There are five highly renowned dive spots in the Dominican Republic: Bayahibe, Airport Wall, Santa Domingo, Juan Dolio and Paradise Reef. Bayahibe is one of the most loved locations with its vista of caves, wrecks and deep dives. Beginners can access the 13-meter deep (45 feet) Princess wreck, while deep certified divers can venture down to Saint George at 36 meters (120 feet).
Furthermore, just north of the Dominican Republic is Silver Bank. In short, this sunken bank tucked in the blue sea of the Caribbean is one of the limited locations worldwide to swim with humpback whales. It’s a dedicated breeding and calving zone for this pelagic species year-round.
Turks and Caicos
Just southeast of The Bahamas, you’ll reach Turks and Caicos. The slightly more secluded archipelago is inclusive of 40 islands split in two by the Turks Island Passage – a vast 2,200-meter (7,200 feet) deep underwater trench. The most popular of the islands is Providenciales. It holds extraordinarily colourful reef walls alongside nurse shark gatherings between July and September.
Turks and Caicos is particularly bucket-list-worthy. From January to March, the trench serves as an underwater passageway for schools of migrating marine life. Humpback whales, turtles and dolphins are just some of the regular encounters here.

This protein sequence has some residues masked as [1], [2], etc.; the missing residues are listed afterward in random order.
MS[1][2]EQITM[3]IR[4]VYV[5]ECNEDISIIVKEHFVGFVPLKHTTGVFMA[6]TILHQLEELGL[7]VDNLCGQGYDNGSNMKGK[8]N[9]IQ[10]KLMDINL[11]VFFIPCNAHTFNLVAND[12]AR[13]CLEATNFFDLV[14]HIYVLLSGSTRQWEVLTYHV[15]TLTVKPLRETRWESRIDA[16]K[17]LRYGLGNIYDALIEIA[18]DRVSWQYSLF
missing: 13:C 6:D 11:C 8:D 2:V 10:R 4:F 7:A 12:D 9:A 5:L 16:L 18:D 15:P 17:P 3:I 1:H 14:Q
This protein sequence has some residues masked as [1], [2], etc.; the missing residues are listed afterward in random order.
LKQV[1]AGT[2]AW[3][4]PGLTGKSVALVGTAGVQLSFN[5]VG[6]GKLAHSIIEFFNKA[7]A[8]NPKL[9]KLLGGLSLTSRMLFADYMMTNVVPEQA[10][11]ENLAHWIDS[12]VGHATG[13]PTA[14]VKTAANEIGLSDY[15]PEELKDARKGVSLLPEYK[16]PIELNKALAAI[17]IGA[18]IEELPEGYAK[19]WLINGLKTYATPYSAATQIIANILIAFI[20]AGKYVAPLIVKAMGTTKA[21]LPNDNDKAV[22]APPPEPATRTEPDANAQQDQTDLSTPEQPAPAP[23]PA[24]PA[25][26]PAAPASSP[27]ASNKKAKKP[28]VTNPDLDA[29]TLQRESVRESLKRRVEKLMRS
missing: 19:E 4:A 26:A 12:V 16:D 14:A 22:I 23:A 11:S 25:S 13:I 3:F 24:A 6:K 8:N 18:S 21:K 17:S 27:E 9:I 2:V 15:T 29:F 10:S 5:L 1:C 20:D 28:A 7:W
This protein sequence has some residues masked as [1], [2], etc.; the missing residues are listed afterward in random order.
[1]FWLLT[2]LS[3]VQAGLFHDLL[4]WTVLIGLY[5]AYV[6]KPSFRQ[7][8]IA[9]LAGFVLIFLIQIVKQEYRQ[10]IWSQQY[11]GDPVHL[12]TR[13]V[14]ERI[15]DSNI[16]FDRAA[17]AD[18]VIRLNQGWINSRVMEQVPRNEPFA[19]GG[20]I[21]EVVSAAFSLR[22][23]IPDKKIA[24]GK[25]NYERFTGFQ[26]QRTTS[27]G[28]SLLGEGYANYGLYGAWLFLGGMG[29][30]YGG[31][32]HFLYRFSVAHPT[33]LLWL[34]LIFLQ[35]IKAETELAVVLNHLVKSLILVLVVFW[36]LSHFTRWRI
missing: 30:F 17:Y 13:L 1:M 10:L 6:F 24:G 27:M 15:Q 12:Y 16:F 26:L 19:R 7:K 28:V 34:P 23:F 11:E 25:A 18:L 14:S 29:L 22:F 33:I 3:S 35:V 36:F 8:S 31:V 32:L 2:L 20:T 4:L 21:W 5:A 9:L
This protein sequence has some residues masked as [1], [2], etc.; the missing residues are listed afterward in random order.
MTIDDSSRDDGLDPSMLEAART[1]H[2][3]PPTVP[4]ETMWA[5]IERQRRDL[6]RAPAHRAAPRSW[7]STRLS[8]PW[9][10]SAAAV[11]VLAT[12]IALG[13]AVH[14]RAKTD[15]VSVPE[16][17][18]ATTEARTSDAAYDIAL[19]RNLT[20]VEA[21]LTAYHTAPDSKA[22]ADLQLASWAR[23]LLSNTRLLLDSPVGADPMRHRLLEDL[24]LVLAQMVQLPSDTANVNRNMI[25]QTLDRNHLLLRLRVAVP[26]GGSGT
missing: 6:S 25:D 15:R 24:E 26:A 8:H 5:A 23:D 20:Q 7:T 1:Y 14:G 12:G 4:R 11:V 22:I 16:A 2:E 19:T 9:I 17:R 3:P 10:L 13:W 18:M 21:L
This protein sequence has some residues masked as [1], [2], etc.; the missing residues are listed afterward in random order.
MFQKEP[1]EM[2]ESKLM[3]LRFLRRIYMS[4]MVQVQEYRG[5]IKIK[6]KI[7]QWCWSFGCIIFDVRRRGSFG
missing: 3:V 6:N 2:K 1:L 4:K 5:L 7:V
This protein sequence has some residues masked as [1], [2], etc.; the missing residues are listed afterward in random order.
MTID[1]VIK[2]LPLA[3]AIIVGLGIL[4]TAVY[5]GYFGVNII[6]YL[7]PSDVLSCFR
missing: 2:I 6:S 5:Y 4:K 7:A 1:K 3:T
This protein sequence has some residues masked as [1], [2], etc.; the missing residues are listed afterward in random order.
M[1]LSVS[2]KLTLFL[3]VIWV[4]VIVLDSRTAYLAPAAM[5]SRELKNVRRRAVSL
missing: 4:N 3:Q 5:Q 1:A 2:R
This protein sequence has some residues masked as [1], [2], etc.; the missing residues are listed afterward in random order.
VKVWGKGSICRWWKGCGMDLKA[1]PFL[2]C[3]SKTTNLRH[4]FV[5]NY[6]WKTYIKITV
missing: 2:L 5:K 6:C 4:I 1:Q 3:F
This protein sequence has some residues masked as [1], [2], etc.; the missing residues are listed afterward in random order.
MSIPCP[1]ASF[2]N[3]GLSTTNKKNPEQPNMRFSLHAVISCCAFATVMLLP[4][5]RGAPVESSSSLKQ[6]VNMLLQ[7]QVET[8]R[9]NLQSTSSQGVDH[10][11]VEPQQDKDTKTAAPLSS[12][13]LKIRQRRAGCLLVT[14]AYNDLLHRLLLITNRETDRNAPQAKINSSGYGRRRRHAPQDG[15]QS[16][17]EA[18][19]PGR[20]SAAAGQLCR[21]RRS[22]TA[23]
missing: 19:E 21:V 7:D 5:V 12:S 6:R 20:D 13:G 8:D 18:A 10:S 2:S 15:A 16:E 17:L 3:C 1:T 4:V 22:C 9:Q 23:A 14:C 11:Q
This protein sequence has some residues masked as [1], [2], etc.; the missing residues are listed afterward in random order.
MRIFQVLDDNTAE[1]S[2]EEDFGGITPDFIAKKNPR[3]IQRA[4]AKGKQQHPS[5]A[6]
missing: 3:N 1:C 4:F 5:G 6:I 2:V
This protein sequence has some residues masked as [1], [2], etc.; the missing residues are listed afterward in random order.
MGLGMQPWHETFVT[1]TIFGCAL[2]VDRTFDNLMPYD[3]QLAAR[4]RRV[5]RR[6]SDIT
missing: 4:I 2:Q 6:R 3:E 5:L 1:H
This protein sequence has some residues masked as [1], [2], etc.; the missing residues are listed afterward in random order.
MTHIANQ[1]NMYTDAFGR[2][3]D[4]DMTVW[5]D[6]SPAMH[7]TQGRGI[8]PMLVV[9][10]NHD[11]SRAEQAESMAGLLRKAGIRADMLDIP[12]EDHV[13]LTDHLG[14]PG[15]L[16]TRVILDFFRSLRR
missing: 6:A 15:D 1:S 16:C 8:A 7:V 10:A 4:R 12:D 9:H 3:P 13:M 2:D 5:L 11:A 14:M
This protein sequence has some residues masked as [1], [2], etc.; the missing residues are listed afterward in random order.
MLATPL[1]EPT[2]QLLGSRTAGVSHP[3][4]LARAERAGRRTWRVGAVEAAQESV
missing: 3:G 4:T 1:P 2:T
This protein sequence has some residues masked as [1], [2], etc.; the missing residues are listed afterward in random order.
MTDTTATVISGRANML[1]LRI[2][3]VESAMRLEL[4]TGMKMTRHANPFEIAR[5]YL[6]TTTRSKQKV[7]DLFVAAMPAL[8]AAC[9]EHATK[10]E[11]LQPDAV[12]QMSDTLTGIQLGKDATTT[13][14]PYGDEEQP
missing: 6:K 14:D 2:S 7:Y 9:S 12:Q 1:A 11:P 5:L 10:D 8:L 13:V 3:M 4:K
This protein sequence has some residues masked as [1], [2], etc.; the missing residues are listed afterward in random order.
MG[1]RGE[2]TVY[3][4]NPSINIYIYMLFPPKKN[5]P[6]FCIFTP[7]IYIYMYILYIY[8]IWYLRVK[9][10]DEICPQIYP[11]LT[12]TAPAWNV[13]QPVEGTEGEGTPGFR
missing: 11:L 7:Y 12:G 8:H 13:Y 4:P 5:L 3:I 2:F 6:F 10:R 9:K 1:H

The islands include unbeatable wall dives in the Caribbean with submerged cliffs. Local drop-offs and caverns are populated with nudibranchs and smaller macro life. Salt Cay’s HMS Endymion wreck is a must-see wreck in this less tourist-heavy destination.
Just a 10-minute boat ride from the shore, Aruba houses the famous Antilla wreck, making it one of the best Caribbean dive spots. The sunken wreck is split into two parts, resting at 18 meters deep (60 feet) with some parts visible above water. Divers can expect to see lobsters, turtles and moray eels if they’re lucky!
Additionally, the island currently has 14 reef dive sites, seven wrecks and seven dedicated drift sites. Aruba is a particularly popular location from April to August. But it is comfortable year-round due to its location outside of ‘Hurricane Alley’. Aruba is much-loved among non-divers, too, thanks to pearly white beaches, casinos and easily accessible snorkelling sites.
Image credits: Neil Andrea + Julie Andersen